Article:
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"Oppression has lifted his iron-like rod,

And smitten my people again and again ;
The white man has said, “There is justice with God;

Will he hear the poor Indian before him complain?
Sees he not how his children are worn and oppressed ?

How driven in exile? - O can he not see?
And I, in the garments of heaviness dressed,

The last of my tribe on the banks of Maumee !

'Ye trees, on whose branches my cradle was hung,

Must I yield ye a prey to the axe and the fire!
Ye shores, where the chant of the pow-wow was sung,

Have ye witnessed the light of the council expire !
Pale ghosts of my fathers, who battled of yore,

Is the Great Spirit just, in the land where ye be ?
While living, dejected I'll wander this shore,

And join you at last from the banks of Maumee!'


During the minority of Louis XV., while the Duke of Orleans was Regent of France, a young Flemish nobleman, the Count Antoine Joseph Van Horn, made his sudden appearance in Paris, and by his character, conduct, and the subsequent disasters in which he became involved, created a great sensation in the high circles of the proud aristocracy. He was about twenty-two years of age, tall, finely formed, with a pale, romantic countenance,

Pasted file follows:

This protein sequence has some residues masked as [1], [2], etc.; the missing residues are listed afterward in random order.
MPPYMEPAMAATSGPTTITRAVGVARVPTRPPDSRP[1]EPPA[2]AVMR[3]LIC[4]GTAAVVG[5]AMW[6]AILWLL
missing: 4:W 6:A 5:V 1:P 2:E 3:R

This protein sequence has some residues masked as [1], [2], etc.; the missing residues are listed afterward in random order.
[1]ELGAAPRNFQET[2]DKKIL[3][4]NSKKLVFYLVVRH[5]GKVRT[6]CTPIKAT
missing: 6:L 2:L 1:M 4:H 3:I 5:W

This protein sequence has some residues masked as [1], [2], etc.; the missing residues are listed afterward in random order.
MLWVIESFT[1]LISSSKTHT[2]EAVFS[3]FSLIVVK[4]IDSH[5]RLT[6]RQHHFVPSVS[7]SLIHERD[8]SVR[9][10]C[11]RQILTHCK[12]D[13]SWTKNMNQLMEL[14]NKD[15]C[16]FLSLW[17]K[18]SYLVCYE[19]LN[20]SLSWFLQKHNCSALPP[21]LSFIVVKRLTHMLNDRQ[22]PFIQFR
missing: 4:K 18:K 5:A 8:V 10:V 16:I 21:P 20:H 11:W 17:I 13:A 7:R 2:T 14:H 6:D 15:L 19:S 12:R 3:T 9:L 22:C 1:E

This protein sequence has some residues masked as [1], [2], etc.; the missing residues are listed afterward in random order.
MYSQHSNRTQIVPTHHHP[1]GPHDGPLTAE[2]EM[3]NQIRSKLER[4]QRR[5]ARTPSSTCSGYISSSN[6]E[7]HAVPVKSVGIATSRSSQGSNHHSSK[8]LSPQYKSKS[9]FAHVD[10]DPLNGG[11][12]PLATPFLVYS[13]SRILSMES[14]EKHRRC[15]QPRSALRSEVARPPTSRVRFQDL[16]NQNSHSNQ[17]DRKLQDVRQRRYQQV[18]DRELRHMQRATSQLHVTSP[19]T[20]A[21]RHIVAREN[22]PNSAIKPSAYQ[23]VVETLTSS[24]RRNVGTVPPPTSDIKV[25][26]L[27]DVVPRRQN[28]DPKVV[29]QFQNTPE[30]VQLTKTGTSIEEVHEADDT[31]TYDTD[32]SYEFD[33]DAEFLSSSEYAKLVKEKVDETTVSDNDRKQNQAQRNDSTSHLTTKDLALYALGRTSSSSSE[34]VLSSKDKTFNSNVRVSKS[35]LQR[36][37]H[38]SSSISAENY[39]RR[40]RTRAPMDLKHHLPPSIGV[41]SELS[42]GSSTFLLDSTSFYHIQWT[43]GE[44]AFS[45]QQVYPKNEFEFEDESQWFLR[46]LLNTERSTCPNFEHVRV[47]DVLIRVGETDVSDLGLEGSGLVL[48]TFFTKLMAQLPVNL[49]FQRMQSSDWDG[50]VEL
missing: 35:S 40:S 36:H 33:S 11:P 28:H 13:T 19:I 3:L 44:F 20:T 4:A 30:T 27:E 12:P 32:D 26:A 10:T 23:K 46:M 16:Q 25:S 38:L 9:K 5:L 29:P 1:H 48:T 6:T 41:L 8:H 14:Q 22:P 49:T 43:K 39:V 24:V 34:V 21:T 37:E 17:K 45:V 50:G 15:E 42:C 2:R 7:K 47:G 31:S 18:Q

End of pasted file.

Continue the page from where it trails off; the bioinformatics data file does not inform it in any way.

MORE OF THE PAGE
eyes of remarkable brilliancy and wildness.

He was of one of the most ancient and highly-esteemed families of European nobility, being of the line of the Princes of Horn and Overique, sovereign Counts of Hautekerke, and hereditary Grand Veneurs of the empire.